Prof. Dr. Nick Gehrke

written by

Prof. Dr. Nick Gehrke

Where the external audit stands in times of digitization and digital transformation

Digitization projects are currently underway in every industry. Everyone is looking for ways to successfully harness the digital transformation for the benefit of their business model. And of course, auditors are no exception. However, in the auditing industry, there are specific industry drivers that influence digital transformation. This article seeks to highlight some of these particular considerations.

 

Fundamentally good prerequisites for digital transformation

Auditors are information service providers, that audit and certify. It takes a lot of information processing to analyze the customer's information and make a judgment. Postings in annual financial statements, i.e., at least those in the balance sheet and P&L statement, form a very structured dataset in today's ERP systems (often SAP in the case of larger companies). That, above all means, there are good prerequisites in place for using modern analysis tools and methods to analyze audit material efficiently – just as one would expect in the age of digital transformation. Customers – as the audited companies – are also likely to be very interested in efficient data analysis procedures.

 

Audit standards and audit innovation do not always go hand-in-hand

However, my impression is that modern methods of data analysis are still being used with hesitation for auditing in the sense of a standard audit procedure model. That is probably due to the regulation of the profession. Innumerable auditing standards prescribe what is to be audited and by what means. However, modern methods of data analysis are only slowly becoming part of auditing standards. Therefore, auditors must always be asking themselves whether data analysis is sufficient as an audit procedure or which other audit procedures could be omitted. And because this cannot always be clearly deduced from auditing standards, one innovation or other often tends to be left out of the auditing process.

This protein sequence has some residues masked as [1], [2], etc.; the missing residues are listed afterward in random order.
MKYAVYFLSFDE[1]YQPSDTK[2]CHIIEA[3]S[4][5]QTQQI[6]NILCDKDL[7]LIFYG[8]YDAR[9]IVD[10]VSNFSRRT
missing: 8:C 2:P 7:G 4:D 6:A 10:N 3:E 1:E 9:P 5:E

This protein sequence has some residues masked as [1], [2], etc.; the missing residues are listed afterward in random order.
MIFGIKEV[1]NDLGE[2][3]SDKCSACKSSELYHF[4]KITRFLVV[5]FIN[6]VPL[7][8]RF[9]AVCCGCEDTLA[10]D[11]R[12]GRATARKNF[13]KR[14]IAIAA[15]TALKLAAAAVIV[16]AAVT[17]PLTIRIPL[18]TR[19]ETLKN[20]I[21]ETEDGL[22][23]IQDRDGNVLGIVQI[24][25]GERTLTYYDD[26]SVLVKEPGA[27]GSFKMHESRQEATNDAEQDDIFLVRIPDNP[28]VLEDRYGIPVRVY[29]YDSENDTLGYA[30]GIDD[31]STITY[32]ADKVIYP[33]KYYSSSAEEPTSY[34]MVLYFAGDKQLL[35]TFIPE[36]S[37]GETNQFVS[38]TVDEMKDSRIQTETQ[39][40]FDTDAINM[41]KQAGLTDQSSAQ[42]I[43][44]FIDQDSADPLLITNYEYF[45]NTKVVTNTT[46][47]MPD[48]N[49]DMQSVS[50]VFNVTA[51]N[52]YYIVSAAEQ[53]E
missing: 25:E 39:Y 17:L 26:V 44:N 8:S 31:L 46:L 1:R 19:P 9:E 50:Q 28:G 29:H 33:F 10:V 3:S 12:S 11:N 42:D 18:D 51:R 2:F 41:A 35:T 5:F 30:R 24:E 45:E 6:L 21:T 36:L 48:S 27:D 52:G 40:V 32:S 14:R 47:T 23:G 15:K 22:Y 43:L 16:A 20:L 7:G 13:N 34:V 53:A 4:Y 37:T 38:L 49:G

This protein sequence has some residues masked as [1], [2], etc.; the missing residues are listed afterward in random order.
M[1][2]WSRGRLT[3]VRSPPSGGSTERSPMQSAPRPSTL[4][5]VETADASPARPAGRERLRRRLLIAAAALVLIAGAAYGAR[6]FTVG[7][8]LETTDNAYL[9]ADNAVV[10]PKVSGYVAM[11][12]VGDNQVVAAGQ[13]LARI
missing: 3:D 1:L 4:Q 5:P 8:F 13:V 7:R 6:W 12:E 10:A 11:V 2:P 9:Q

Translate old world into new world

In this respect, the article "How Automation Will Change the Face of Audit for CPAs" by Christopher T. Kosty is refreshing. It makes reference to a document by the American Institute of Certified Public Accountants (AICPA), which aims to build a bridge between classic audit procedures and the possibilities of data analysis for these audit procedures. It is interesting to note that this work aid is known as the "Audit Data Analytics to Audit Procedures mapping document," which was published by an official professional association of auditors. The document is structured according to different audit areas and shows which data analysis tools and methods can be used to process classic audit procedures. Some suggestions from the audit areas are, for example:

  • Risk Assessment
  • Journal Entry Procedures
  • Cash
  • Marketable Securities
  • Accounts Receivable
  • Inventory
  • Prepaid Expenses and Other Assets
  • Investments
  • Impairment
  • Intercompany
  • Long-Term Financial Assets
  • Property, Plant, and Equipment (PPE)
  • Intangibles (Including Goodwill)
  • Notes Payable
  • Accounts Payable
  • Income Taxes
  • Other Liabilities
  • Debt
  • Equity

 

In what areas can zap Audit be of help as a data analysis tool and methodology?

zap Audit automates the auditing of SAP processes and can be of particular help in the assessment of the Internal Control System (ICS). It is possible to perform a comprehensive assessment for the ICS and the associated balance sheet items using over 150 data indicators from various processes:

 

As a result, zap Audit contains data indicators for the following areas:

  • Risk Assessment
  • Journal Entry Procedures
  • Cash
  • Accounts Receivable
  • Inventory
  • Intercompany
  • Property, Plant, and Equipment (PPE)
  • Notes Payable
  • Accounts Payable
  • General Ledger Postings

 

zap Audit also allows a risk assessment to be carried out, as the frequency of occurrence of indications gives an indication of high-risk audit fields, which the auditor should then analyze in more detail.

With zap Audit, you can do a proof of concept for free and convince yourself without taking any risks:

 

discover zap Audit

 

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